Unfortunately, selling does have a bad reputation for many people. Nevertheless, it is quite honorable and necessary so let's see if we can get past the stumbling blocks of making sales.

For any business to exist, there must - not just needs to be but must - be sales. It's how a business receives revenue and keeps the business going. Even non-profits have sales - getting donations, charging for services, holding fundraisers, and applying for and receiving grants and funding are all sales activities.

Knowing that all businesses must have a sales function - in some form - and since our aging in place businesses therefore must have a sales function as well, we need to learn how we can embrace it.

Let's begin by looking at the notion of "being sold" or working with someone we consider to be a glib or slick salesperson. The image of "used car salesperson" may come to mind. Selling cars is a great way to earn a living, but many salespeople in this profession have brought the unfortunate image upon themselves by their conduct.

The reason we don't like being sold is because at such times we didn't feel we were ready to make a decision - we were just looking, thinking about, or getting ideas for a possible purchase later on. Maybe it wasn't even a serious interest that we were expressing but one more of curiosity. Nevertheless, some salespeople will take any opportunity they see to make a sale and go all out with every technique they have ever learned.

There are times we willingly make purchases, but we feel we are in control of the process. A good salesperson knows how to make this happen and only asks for the sale when there is a clear indication that the customer is comfortable with a decision and in fact wants it to happen.

Being talked into or pressured into something is no way to create a favorable relationship. We may buy something because we feel that we had to, but we won't be happy about it. Generally, we end up returning what we bought or cancelling the transaction, and we feel somewhat resentful for having been placed in this position.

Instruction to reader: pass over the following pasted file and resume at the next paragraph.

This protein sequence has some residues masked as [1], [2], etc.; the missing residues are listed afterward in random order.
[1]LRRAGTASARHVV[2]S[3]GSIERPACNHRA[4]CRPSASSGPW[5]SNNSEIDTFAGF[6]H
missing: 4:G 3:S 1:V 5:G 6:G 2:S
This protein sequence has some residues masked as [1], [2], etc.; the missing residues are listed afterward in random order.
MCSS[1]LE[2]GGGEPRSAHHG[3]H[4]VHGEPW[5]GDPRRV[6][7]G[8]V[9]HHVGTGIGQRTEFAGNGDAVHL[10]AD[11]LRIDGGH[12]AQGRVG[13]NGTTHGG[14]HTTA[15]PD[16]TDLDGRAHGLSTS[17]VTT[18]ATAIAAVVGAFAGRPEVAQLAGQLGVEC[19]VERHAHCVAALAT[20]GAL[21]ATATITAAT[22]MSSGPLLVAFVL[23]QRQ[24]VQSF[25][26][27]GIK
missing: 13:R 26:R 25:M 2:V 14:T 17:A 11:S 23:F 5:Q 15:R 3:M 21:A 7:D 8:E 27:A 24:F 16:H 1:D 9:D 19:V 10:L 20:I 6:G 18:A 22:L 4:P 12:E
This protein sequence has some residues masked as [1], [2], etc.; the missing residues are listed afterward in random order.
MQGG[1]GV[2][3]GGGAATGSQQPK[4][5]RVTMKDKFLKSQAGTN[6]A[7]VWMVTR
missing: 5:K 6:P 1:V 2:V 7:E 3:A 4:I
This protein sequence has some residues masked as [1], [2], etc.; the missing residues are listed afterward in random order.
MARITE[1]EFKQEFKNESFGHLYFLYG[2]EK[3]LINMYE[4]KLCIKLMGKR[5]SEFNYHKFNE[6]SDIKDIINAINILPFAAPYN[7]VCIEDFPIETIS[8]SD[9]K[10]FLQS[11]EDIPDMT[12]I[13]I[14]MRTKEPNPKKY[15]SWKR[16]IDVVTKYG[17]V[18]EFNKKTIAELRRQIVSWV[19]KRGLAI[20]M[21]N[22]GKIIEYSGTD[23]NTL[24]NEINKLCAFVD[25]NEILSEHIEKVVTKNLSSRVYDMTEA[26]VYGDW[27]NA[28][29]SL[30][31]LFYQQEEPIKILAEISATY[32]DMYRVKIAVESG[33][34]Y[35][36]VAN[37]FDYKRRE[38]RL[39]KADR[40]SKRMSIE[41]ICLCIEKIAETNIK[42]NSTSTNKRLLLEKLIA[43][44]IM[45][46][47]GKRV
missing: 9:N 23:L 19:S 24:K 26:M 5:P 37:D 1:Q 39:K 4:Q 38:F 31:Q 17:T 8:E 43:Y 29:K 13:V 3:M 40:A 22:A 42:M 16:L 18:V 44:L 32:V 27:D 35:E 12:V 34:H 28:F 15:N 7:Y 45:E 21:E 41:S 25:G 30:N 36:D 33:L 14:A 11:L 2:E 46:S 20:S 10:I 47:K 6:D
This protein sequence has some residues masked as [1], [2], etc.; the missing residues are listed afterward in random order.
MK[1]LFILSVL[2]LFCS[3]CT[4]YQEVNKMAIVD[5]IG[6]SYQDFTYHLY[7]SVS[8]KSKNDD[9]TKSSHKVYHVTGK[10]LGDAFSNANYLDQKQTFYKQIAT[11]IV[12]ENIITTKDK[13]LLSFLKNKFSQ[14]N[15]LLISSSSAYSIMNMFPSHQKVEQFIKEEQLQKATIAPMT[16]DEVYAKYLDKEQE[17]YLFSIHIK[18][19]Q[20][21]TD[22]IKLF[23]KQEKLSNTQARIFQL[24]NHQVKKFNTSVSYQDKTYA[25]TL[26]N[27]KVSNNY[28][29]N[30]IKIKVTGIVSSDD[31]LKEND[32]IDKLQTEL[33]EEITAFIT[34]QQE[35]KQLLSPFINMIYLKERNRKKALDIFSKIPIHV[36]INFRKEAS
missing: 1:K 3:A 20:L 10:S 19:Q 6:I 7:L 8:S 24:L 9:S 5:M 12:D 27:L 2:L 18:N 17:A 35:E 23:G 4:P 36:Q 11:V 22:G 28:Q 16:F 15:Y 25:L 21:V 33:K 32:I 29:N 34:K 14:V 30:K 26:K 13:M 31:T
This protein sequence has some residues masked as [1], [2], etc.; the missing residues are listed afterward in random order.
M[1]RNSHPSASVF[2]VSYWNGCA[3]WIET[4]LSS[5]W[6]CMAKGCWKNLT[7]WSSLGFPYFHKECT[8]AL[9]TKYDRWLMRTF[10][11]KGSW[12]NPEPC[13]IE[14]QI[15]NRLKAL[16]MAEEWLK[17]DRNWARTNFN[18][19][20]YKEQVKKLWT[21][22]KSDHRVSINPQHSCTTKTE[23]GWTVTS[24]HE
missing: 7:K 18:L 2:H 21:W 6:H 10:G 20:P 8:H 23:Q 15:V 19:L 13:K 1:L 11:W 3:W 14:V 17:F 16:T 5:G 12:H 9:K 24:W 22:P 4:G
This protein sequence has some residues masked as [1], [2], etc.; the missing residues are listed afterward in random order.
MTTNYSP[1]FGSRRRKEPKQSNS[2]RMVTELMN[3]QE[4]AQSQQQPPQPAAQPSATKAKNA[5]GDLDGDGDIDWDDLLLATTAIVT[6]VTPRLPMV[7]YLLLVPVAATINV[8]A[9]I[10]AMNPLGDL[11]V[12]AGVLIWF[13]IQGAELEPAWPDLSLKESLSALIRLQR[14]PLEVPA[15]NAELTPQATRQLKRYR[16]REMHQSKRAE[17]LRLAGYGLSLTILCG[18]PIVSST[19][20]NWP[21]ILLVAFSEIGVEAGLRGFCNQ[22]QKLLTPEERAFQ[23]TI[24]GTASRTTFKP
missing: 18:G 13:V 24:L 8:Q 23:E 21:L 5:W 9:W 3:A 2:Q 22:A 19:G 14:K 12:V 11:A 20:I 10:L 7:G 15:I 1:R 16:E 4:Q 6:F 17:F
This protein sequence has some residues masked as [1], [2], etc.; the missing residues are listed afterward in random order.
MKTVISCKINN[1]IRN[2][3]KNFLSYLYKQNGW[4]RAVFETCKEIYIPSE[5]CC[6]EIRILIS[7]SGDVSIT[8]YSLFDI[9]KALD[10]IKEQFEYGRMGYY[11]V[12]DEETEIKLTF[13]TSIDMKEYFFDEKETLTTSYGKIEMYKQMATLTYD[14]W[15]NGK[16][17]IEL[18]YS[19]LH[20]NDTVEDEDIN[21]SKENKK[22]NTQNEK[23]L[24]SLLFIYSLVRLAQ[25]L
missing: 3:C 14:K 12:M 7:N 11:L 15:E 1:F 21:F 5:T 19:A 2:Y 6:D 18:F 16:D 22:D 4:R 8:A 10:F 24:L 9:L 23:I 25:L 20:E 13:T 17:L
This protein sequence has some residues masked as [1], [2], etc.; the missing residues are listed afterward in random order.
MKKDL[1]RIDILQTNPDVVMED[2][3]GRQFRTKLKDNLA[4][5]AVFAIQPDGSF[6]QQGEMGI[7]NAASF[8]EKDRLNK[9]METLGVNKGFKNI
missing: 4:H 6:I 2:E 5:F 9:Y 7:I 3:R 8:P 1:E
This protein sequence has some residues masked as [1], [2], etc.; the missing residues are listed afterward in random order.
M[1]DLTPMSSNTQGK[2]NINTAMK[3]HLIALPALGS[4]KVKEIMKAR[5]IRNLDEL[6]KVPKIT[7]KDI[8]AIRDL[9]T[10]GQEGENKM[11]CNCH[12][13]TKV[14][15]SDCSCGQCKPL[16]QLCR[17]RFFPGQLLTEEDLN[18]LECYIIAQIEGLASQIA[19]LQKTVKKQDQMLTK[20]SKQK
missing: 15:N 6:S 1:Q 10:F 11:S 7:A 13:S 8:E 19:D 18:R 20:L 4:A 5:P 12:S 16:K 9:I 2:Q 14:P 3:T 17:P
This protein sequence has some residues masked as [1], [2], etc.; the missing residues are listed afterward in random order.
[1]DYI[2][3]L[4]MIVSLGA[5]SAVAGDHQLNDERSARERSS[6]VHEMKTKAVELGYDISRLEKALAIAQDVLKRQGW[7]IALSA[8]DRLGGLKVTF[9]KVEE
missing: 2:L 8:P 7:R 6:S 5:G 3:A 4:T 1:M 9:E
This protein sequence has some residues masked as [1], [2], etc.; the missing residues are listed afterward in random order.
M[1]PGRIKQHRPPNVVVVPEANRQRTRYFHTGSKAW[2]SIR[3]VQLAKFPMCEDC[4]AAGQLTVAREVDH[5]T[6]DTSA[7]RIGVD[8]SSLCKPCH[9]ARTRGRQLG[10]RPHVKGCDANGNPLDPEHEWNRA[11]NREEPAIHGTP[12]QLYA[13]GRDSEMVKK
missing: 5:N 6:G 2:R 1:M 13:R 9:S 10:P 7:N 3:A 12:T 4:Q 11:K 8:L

So how do we keep from ending up like the salespeople that we can't stand to be around? We do this by getting to know our customers, by having a conversation with them, by genuinely wanting to serve and help them, by explaining how what we are proposing really can help them, by allowing them to express their concerns and not feeling threatened, by not having to make any particular sale to survive, and by not being in a hurry. The process in aging in place solutions takes time. We must be patient.

When we see selling as communicating with a potential customer what we have that help them - after we determine the exact nature of their need - selling is nothing more than having a pleasant conversation with our clients and customers without pressure being applied. We have no quotas to meet. We are only there to serve them, and we want them to appreciate what we are trying to o for them. We are comfortable with them not making a decision until they are ready to do so and don't try to manipulate them into doing something they are prepared to do.

This is how professional selling occurs, and this is what all but eliminates "buyer's remorse" because the customer really wanted to purchase what we presented.

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Steve HoffackerCAPS, CEAC, SHSS, is a licensed Certified Aging-In-Place Specialist-instructor and best-selling author of universal design books. To learn about this and other programs for aging-in-place or universal design, visit stevehoffacker.com or call 561-685-5555. Also check out the "Aging & Accessibility" groups on Facebook and LinkedIn.

Friday, March 17, 2017

"An Alternative To Extensive Home Remodeling - The ADU"